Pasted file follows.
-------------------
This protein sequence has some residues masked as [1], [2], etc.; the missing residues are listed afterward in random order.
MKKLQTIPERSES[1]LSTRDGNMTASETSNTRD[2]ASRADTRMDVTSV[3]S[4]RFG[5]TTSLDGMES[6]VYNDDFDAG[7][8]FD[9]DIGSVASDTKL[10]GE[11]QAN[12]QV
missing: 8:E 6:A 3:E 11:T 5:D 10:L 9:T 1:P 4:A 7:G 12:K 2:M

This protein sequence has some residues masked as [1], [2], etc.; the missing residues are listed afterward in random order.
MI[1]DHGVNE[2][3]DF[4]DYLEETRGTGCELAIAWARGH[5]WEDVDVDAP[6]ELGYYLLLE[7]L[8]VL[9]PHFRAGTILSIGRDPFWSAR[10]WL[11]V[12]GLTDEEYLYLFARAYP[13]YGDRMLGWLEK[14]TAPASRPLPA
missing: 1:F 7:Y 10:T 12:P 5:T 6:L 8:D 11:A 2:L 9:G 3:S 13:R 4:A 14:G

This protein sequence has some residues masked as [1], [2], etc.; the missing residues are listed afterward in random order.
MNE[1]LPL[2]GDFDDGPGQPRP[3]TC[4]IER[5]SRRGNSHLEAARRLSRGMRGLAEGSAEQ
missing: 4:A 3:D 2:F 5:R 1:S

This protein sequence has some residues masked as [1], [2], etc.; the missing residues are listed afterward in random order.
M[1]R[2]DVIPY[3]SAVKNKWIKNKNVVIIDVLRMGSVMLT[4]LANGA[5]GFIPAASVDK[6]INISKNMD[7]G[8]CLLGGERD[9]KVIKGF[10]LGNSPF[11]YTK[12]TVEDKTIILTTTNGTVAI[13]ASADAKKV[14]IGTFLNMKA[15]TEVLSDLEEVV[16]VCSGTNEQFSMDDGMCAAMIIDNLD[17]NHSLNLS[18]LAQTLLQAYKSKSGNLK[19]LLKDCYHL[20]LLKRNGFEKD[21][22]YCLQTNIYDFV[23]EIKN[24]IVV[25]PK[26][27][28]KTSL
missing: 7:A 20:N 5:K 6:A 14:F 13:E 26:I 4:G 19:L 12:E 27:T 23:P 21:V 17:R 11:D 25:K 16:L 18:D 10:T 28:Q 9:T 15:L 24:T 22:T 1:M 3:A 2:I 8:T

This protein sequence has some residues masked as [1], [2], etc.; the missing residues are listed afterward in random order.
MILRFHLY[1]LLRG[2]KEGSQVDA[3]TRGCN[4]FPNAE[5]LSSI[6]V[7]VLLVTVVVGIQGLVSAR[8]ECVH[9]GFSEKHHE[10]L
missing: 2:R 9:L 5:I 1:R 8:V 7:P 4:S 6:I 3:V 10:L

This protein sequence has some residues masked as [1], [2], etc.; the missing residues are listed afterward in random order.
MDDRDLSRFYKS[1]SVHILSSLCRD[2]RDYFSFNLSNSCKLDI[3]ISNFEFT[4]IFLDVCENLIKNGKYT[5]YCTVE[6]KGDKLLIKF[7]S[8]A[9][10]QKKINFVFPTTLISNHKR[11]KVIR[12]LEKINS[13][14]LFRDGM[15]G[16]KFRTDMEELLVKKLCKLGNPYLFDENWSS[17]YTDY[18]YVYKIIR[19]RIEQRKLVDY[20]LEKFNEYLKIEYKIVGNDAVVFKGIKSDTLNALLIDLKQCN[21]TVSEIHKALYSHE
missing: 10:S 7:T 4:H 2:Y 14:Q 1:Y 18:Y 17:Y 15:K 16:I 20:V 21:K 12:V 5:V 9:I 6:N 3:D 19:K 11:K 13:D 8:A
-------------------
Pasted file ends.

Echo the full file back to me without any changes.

This protein sequence has some residues masked as [1], [2], etc.; the missing residues are listed afterward in random order.
MKKLQTIPERSES[1]LSTRDGNMTASETSNTRD[2]ASRADTRMDVTSV[3]S[4]RFG[5]TTSLDGMES[6]VYNDDFDAG[7][8]FD[9]DIGSVASDTKL[10]GE[11]QAN[12]QV
missing: 8:E 6:A 3:E 11:T 5:D 10:L 9:T 1:P 4:A 7:G 12:K 2:M

This protein sequence has some residues masked as [1], [2], etc.; the missing residues are listed afterward in random order.
MI[1]DHGVNE[2][3]DF[4]DYLEETRGTGCELAIAWARGH[5]WEDVDVDAP[6]ELGYYLLLE[7]L[8]VL[9]PHFRAGTILSIGRDPFWSAR[10]WL[11]V[12]GLTDEEYLYLFARAYP[13]YGDRMLGWLEK[14]TAPASRPLPA
missing: 1:F 7:Y 10:T 12:P 5:T 6:L 8:D 11:A 2:L 9:G 3:S 13:R 4:A 14:G

This protein sequence has some residues masked as [1], [2], etc.; the missing residues are listed afterward in random order.
MNE[1]LPL[2]GDFDDGPGQPRP[3]TC[4]IER[5]SRRGNSHLEAARRLSRGMRGLAEGSAEQ
missing: 4:A 3:D 2:F 5:R 1:S

This protein sequence has some residues masked as [1], [2], etc.; the missing residues are listed afterward in random order.
M[1]R[2]DVIPY[3]SAVKNKWIKNKNVVIIDVLRMGSVMLT[4]LANGA[5]GFIPAASVDK[6]INISKNMD[7]G[8]CLLGGERD[9]KVIKGF[10]LGNSPF[11]YTK[12]TVEDKTIILTTTNGTVAI[13]ASADAKKV[14]IGTFLNMKA[15]TEVLSDLEEVV[16]VCSGTNEQFSMDDGMCAAMIIDNLD[17]NHSLNLS[18]LAQTLLQAYKSKSGNLK[19]LLKDCYHL[20]LLKRNGFEKD[21][22]YCLQTNIYDFV[23]EIKN[24]IVV[25]PK[26][27][28]KTSL
missing: 7:A 20:N 5:K 6:A 14:F 13:E 26:I 4:G 19:L 12:E 27:T 23:P 21:V 17:R 11:D 25:K 16:L 18:D 10:T 28:Q 9:T 15:L 24:T 22:T 1:M 3:A 2:I 8:T

This protein sequence has some residues masked as [1], [2], etc.; the missing residues are listed afterward in random order.
MILRFHLY[1]LLRG[2]KEGSQVDA[3]TRGCN[4]FPNAE[5]LSSI[6]V[7]VLLVTVVVGIQGLVSAR[8]ECVH[9]GFSEKHHE[10]L
missing: 2:R 9:L 5:I 1:R 8:V 7:P 4:S 6:I 3:V 10:L

This protein sequence has some residues masked as [1], [2], etc.; the missing residues are listed afterward in random order.
MDDRDLSRFYKS[1]SVHILSSLCRD[2]RDYFSFNLSNSCKLDI[3]ISNFEFT[4]IFLDVCENLIKNGKYT[5]YCTVE[6]KGDKLLIKF[7]S[8]A[9][10]QKKINFVFPTTLISNHKR[11]KVIR[12]LEKINS[13][14]LFRDGM[15]G[16]KFRTDMEELLVKKLCKLGNPYLFDENWSS[17]YTDY[18]YVYKIIR[19]RIEQRKLVDY[20]LEKFNEYLKIEYKIVGNDAVVFKGIKSDTLNALLIDLKQCN[21]TVSEIHKALYSHE
missing: 10:S 7:T 4:H 2:Y 14:Q 1:Y 18:Y 17:Y 15:K 16:I 20:V 21:K 12:V 5:V 9:I 6:N 3:D 19:K 11:K 13:D 8:A